In the present thesis, we delve into different extremal and algebraic problems arising from combinatorial geometry. Specifically, we consider the following problems. For any integer $n\ge 3$, we define $e(n)$ to be the minimum positive integer such that any set of $e(n)$ points in general position in the plane contains $n$ points in convex position. In 1935, Erd\H{o}s and Szekeres proved that $e(n) \le {2n-4 \choose n-2}+1$ and later in 1961, they obtained the lower bound $2^{n-2}+1 \le e(n)$, which they conjectured to be optimal. We prove that $e(n) \le {2n-5 \choose n-2}-{2n-8 \choose n-3}+2$. In a recent breakthrough, Suk proved that $e(n) \le 2^{n+O\left(n^{2/3}\log n\right)}$. We strengthen this result by extending it to pseudo-configurations and also improving the error term. Combining our results with a theorem of Dobbins et al., we significantly improve the best known upper bounds on the following two functions, introduced by Bisztriczky and Fejes T'{o}th and by Pach and T'{o}th, respectively. Let $c(n)$ (and $c'(n)$) denote the smallest positive integer $N$ such that any family of $N$ pairwise disjoint convex bodies in general position (resp., $N$ convex bodies in general position, any pair of which share at most two boundary points) has an $n$ members in convex position. We show that $c(n)\le c'(n)\le 2^{n+O\left(\sqrt{n\log n}\right)}$. Given a point set $P$ in the plane, an ordinary circle for $P$ is defined as a circle containing exactly three points of $P$. We prove that any set of $n$ points in the plane, not all on a line or a circle, determines at least $\frac{1}{4}n^2-O(n)$ ordinary circles. We determine the exact minimum number of ordinary circles for all sufficiently large $n$, and characterize all point sets that come close to this minimum. We also consider the orchard problem for circles, where we determine the maximum number of circles containing four points of a given set and describe the extremal configurations. A special case of the Schwartz-Zippel lemma states that given an algebraic curve $C\subset \mathbb{C}^2$ of degree $d$ and two finite sets $A,B\subset \mathbb{C}$, we have $|C\cap (A\times B)|=O_d(|A|+|B|)$. We establish a two-dimensional version of this result, and prove upper bounds on the size of the intersection $|X\cap (P\times Q)|$ for a variety $X\subset \mathbb{C}^4$ and finite sets $P,Q\subset \mathbb{C}^2$. A key ingredient in our proofs is a two-dimensional version of a special case of Alon's combinatorial Nullstellensatz. As corollaries, we generalize the Szemer'edi-Trotter point-line incidence theorem and several known bounds on repeated and distinct Euclidean distances. We use incidence geometry to prove some sum-product bounds over arbitrary fields. First, we give an explicit exponent and improve a recent result of Bukh and Tsimerman by proving that $\max \{ |A+A|, |f(A, A)|\}\gg |A|^{6/5}$ for any small set $A\subset \mathbb{F}_p$ and quadratic non-degenerate polynomial $f(x, y)\in \mathbb{F}_p[x, y]$. This generalizes the result of Roche-Newton et al. giving the best known lower bound for the term $\max \{ |A+A|, |A \cdot A |\}$. Secondly, we improve and generalize the sum-product results of Hegyv'{a}ri and Hennecart on $\max\{ |A+B|, |f(B,C)|\}$, for a specific type of function $f$. Finally, we prove that the number of distinct cubic distances generated by any small set $A\times A\subset \mathbb{F}_p^2$ is $\Omega(|A|^{8/7})$, which improves a result of Yazici et al.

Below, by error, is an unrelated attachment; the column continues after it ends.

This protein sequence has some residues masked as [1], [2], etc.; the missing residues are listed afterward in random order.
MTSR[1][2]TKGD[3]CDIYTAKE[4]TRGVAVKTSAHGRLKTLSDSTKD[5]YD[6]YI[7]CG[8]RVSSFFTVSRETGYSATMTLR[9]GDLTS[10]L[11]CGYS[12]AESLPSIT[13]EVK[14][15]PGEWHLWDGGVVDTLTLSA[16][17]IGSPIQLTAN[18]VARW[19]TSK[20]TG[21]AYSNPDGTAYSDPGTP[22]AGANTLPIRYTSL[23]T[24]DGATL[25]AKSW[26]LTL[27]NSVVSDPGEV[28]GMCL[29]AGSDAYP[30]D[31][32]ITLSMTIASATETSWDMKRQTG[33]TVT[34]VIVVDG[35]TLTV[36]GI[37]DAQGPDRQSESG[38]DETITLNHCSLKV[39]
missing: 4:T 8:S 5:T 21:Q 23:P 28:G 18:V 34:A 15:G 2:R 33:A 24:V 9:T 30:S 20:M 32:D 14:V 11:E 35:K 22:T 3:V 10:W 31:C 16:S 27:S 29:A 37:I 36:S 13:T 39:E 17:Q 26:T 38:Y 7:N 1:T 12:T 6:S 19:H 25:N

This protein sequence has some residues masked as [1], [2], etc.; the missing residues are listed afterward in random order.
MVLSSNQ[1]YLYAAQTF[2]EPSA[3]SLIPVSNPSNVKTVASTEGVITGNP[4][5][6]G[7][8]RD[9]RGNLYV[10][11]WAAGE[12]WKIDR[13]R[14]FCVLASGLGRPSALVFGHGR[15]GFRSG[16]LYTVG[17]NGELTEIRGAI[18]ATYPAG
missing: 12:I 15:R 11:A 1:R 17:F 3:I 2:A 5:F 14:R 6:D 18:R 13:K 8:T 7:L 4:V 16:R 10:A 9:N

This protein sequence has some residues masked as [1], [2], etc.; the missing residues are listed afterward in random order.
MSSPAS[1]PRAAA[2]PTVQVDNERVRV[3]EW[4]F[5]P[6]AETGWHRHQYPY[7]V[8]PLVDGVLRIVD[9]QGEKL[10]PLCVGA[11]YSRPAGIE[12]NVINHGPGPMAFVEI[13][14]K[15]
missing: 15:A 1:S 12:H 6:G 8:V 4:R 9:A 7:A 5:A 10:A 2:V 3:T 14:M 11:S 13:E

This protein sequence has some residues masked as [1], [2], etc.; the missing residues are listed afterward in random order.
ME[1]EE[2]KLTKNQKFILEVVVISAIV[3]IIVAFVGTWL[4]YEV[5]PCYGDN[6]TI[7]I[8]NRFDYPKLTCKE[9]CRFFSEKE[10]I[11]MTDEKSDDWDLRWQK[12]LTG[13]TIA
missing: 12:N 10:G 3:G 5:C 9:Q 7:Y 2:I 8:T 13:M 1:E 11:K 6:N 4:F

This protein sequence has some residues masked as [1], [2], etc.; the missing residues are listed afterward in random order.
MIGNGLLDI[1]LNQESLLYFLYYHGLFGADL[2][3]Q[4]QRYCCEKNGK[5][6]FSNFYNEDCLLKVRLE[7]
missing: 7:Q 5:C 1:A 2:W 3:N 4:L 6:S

An ordinary circle of a set P of n points in the plane is defined as a circle that contains exactly three points of P. We show that if P is not contained in a line or a circle, then P spans at least ordinary circles. Moreover, we determine the exact minimum number of ordinary circles for all sufficiently large n and describe all point sets that come close to this minimum. We also consider the circle variant of the orchard problem. We prove that P spans at most circles passing through exactly four points of P. Here we determine the exact maximum and the extremal configurations for all sufficiently large n. These results are based on the following structure theorem. If n is sufficiently large depending on K, and P is a set of n points spanning at most ordinary circles, then all but O(K) points of P lie on an algebraic curve of degree at most four. Our proofs rely on a recent result of Green and Tao on ordinary lines, combined with circular inversion and some classical results regarding algebraic curves.

The Uniformization Theorem due to Koebe and Poincaré implies that every compact Riemann surface of genus greater or equal to 2 can be endowed with a metric of constant curvature – 1. On the other hand, a compact Riemann surface is a complex algebraic curve and is therefore described by a polynomial equation with complex coefficients. The uniformization problem is then to link explicitly these two descriptions. In [BS05b], Peter Buser and Robert Silhol develop a new uniformization method for compact Riemann surfaces of genus two. Given such a surface S, the method describes a polynomial equation of an algebraic curve conformally equivalent to S. However, in this method appear a complex number τ BS and a function f BS which is holomorphic on the unit disk, both being characterized by some functional equations. This means that τ BS, f BS are given implicitly. P. Buser and R. Silhol then approximate them numerically by a complex number τ and a polynomial p using the approximation method developped in [BS05a]. In cases where the equation of the algebraic curve is known, they notice that these approximations are very good. In this thesis we prove a convergence theorem for the approximation method of P. Buser and R. Silhol, and we propose an adaptation of their method that allows to solve some of the numerical problems to which it is prone. Moreover, we generalize this uniformization method to hyperelliptic Riemann surfaces of genus greater than 2, and we give some examples of numerical uniformization in genus 3.